N2 - Crosslinked poly(urea-siloxane) (PUS) copolymer microspheres with diameters ranging from 0.8 to 1.8 μm with diameter polydispersity indices between 1.15 and 1.60 were synthesized in one-step precipitation polymerization in water-acetone solvent mixtures at room temperature. The spheres were obtained using aminopropyl-terminated siloxanes, isophorone diisocyanate and a tetrafunctional isocyanate crosslinker, employing a systematically varied molar ratio. The length of the siloxanes was controlled to obtain spheres with pre-determined Young's modulus values. Phase separation between soft disiloxane/poly(dimethylsiloxane) segments and hard isophorone bisurea units was observed with an excellent spatial resolution of ∼5 nm using atomic force microscopy (AFM). AFM mapping of the Young's modulus was achieved utilizing the PeakForce Quantitative Nanomechanical Mapping (QNM) mode. This AFM method allowed us to also measure the values of elasticity moduli of individual microspheres, ranging from 200 to 900 MPa. The microspheres can be used as filler to fine-tune the properties of composite materials, particularly with regard to elasticity. The hydrophobicity was also varied as indicated by water contact angle values between 122° - 132°. These features open the possibility of preparing designer composites for a range of applications from coatings to the biomedical field.

AB - Crosslinked poly(urea-siloxane) (PUS) copolymer microspheres with diameters ranging from 0.8 to 1.8 μm with diameter polydispersity indices between 1.15 and 1.60 were synthesized in one-step precipitation polymerization in water-acetone solvent mixtures at room temperature. The spheres were obtained using aminopropyl-terminated siloxanes, isophorone diisocyanate and a tetrafunctional isocyanate crosslinker, employing a systematically varied molar ratio. The length of the siloxanes was controlled to obtain spheres with pre-determined Young's modulus values. Phase separation between soft disiloxane/poly(dimethylsiloxane) segments and hard isophorone bisurea units was observed with an excellent spatial resolution of ∼5 nm using atomic force microscopy (AFM). AFM mapping of the Young's modulus was achieved utilizing the PeakForce Quantitative Nanomechanical Mapping (QNM) mode. This AFM method allowed us to also measure the values of elasticity moduli of individual microspheres, ranging from 200 to 900 MPa. The microspheres can be used as filler to fine-tune the properties of composite materials, particularly with regard to elasticity. The hydrophobicity was also varied as indicated by water contact angle values between 122° - 132°. These features open the possibility of preparing designer composites for a range of applications from coatings to the biomedical field.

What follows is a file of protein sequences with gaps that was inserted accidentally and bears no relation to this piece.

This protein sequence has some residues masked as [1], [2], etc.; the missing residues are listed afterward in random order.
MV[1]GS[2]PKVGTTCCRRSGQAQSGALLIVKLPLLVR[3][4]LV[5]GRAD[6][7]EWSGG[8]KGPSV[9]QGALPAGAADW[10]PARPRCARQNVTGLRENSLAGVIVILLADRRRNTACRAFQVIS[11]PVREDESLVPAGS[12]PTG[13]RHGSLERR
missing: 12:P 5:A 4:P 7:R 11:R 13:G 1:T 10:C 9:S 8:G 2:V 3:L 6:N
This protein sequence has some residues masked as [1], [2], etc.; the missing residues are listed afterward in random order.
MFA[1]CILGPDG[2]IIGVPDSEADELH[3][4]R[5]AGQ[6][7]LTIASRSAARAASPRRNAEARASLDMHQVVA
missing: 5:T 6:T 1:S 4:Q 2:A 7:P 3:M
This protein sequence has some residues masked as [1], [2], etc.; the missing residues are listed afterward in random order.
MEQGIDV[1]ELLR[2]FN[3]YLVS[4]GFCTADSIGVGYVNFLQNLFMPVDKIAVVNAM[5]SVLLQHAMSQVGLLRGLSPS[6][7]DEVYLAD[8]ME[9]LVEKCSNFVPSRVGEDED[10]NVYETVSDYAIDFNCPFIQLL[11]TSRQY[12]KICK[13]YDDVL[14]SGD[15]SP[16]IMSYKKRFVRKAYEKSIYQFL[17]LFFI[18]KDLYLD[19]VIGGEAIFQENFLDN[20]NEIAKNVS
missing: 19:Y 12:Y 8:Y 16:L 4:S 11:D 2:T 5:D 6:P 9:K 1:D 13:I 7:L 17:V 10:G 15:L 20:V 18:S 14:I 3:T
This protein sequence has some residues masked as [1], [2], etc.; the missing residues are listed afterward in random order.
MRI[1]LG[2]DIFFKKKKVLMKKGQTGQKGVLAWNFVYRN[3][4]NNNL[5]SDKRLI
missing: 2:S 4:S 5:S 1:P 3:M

KW - Atomic force microscopy

KW - Copolymer

KW - Heterogeneous polymer

KW - PeakForce tapping

KW - Poly(urea-siloxane)

KW - Precipitation polymerization

KW - Spheres

KW - Structure-property relationships

U2 - 10.1016/j.polymer.2018.07.034

DO - 10.1016/j.polymer.2018.07.034

M3 - Article

AN - SCOPUS:85053103578

VL - 150

SP - 289

EP - 300

JO - Polymer

JF - Polymer

SN - 0032-3861

ER -